To be a successful consulting engineering firm, or for that matter any professional services firm, you must be effectively delivering solutions that your clients value. How satisfied are your clients and how effectively are you delivering your services? If you do not know the answer to these questions, your quality management or lack of it may be costing your firm business and profitability. Lost opportunities and clients, damaged reputation, project write-downs, reduced profit margins or costly claims are all potential outcomes of not meeting your client’s requirements and expectations.

Start by finding out how your clients perceive your firm’s performance. Meet with clients. Ask open ended questions about how your organization is delivering the client’s projects. Use a standard set of questions about performance issues so that you get some consistent information. Find out how you are performing in areas that are important to your clients. Capture exact quotes. Be sure to ask your clients how they rate your firm compared with your competition and why. Review the information you capture from these interviews and look for common themes that identify areas to investigate or improve. Do your people take the time to understand what your clients require? Do they confirm that these requirements have been met before issuing deliverables to clients? Have your people listened and responded to clients in a timely manner? Was the project completed to meet their budget and schedule?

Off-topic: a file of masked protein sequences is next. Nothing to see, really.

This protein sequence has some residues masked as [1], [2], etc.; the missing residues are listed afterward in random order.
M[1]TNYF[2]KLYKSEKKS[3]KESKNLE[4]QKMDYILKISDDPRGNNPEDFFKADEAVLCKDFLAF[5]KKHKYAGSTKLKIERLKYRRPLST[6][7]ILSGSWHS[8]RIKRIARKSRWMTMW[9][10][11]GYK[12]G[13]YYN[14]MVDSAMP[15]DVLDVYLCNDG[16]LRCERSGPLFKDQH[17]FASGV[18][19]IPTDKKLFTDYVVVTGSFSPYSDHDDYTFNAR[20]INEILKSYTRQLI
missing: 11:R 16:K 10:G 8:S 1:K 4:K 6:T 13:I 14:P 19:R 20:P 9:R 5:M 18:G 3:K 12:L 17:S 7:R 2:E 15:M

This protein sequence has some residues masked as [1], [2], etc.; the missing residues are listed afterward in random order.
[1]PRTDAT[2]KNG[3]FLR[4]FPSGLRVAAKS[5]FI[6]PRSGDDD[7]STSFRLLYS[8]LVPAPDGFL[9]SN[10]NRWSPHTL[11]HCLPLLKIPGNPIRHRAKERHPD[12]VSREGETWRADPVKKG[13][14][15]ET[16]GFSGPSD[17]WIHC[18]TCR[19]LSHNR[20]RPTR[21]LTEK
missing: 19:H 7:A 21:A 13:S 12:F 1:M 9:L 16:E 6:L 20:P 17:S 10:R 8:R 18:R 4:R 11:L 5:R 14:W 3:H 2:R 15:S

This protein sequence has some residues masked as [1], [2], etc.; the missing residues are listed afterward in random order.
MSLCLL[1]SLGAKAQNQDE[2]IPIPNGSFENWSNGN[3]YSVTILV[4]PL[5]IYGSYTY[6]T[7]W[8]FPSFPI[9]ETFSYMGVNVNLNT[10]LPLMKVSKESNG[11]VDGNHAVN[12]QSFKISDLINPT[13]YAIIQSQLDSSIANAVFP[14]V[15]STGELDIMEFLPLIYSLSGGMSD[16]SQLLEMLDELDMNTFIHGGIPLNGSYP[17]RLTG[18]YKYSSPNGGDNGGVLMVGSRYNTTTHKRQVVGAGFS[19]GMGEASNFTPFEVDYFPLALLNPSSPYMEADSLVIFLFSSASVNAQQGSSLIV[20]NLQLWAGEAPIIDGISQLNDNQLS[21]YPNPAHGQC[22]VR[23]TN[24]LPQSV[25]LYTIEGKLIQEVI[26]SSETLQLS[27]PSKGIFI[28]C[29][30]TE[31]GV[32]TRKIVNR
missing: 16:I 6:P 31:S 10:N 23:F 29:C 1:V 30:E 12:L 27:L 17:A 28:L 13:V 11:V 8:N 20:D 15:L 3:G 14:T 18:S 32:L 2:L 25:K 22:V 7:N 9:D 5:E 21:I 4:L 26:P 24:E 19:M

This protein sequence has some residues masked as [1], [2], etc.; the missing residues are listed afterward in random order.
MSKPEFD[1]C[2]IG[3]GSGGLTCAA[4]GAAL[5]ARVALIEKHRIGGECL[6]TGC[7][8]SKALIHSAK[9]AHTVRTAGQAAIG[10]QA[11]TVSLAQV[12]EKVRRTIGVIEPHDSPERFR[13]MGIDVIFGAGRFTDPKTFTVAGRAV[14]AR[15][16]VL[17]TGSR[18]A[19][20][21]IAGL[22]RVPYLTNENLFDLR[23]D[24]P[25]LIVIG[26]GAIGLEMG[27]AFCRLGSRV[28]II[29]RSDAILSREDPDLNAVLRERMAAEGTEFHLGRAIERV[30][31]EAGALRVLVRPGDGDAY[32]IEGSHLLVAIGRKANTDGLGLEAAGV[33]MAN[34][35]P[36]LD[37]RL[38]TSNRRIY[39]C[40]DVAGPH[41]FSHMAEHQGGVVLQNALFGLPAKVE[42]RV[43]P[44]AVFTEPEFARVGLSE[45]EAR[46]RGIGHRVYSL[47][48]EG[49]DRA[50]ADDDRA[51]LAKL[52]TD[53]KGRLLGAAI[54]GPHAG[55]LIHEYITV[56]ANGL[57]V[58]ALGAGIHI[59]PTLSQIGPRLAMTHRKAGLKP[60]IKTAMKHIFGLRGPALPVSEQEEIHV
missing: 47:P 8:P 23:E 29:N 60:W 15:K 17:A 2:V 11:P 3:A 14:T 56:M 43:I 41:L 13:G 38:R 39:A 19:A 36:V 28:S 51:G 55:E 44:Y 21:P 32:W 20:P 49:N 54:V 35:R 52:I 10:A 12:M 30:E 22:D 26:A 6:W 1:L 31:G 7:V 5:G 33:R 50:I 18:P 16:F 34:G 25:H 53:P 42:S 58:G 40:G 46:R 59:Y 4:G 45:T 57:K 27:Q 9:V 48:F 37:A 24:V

The information gathered will be invaluable in determining where to focus process improvement efforts to better satisfy clients.

What do the Trends Indicate and Why?

What else will tell you where to invest in better quality? The answer lies in areas where poor quality is currently having a negative impact on your profitability. Review project financial reports. Assess whether your projects are achieving planned profitability. Identify common themes such as sizes and types of projects that regularly fail to achieve planned profit or project managers with poor track records.